Several years ago, Einaudi began to explore music that was both foreign and related to his own culture: taranta, the ancient ritual trance music from the southeastern Italian region of Salento. The result was a sprawling, border-crossing work called The Taranta Project, which featured players from the Italian band Canzoniere Grecanico Salentino, as well as Gambian ritti player Juldeh Camara, British guitarist Justin Adams and the Turkish ney player Mercan Dede.
"You can learn and enrich yourself through the process of knowing a different musical culture," he observed. "[Each collaboration] was a chance for me to understand different musical approaches and musical visions. With every musical project, I ended up feeling more enriched by the experience...You relate with your creativity with a world that is already full of dimensions and history and people who are keeping the traditions alive."
Get out some tissues to watch this one: Einaudi music from a touching (though corporate) 2012 Olympics ad directed by Oscar winner Alejandro González Iñárritu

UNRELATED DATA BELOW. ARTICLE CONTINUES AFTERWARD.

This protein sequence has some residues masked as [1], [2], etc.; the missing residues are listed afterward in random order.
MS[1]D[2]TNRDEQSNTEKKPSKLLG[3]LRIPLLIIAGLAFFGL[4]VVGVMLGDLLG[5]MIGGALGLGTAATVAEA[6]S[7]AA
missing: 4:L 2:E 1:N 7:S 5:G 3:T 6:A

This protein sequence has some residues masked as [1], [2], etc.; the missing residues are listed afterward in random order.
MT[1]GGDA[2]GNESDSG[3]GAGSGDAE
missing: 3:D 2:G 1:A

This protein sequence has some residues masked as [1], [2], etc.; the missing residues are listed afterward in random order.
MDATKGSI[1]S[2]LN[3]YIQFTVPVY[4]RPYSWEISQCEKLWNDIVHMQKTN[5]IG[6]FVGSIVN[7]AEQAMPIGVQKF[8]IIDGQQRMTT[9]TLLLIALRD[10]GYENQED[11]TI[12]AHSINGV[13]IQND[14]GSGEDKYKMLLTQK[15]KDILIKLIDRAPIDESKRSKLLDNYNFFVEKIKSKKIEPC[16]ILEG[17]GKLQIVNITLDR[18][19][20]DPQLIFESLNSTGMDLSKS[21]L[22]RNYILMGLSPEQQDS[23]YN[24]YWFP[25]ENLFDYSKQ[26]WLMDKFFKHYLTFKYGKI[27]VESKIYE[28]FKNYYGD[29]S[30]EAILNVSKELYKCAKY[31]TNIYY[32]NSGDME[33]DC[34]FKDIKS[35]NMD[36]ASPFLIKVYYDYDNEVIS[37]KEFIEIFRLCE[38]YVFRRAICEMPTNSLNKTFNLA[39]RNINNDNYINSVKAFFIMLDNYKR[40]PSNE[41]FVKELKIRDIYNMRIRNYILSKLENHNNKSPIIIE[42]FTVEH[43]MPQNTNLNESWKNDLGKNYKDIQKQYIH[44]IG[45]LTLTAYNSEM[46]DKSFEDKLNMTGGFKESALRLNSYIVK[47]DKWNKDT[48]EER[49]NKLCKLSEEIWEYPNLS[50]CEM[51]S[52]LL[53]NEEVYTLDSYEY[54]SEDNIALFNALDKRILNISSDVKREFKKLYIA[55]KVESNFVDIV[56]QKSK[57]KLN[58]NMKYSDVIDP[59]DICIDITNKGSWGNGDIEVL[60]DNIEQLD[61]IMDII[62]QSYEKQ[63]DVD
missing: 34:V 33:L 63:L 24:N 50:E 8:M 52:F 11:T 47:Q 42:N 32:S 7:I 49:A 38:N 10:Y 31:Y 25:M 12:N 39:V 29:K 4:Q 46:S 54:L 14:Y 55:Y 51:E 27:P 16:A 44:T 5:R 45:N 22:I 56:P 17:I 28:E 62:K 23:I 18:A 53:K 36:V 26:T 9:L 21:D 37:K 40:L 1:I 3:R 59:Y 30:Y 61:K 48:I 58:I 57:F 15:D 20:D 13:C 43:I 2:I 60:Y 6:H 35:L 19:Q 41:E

Einaudi's Greenpeace collaboration "Elegy for the Arctic":
"Four Dimensions" from Einaudi's album Elements
The Taranta Project (with archival footage of taranta ceremonies)
How to vote
Vote-by-mail ballot request deadline: Varies by state
For the Nov 3 election: States are making it easier for citizens to vote absentee by mail this year due to the coronavirus. Each state has its own rules for mail-in absentee voting. Visit your state election office website to find out if you can vote by mail.Get more information
In-person early voting dates: Varies by state
Sometimes circumstances make it hard or impossible for you to vote on Election Day. But your state may let you vote during a designated early voting period. You don't need an excuse to vote early. Visit your state election office website to find out whether they offer early voting.My Election Office
General Election: Nov 3, 2020
Polling hours on Election Day: Varies by state/localityMy Polling Place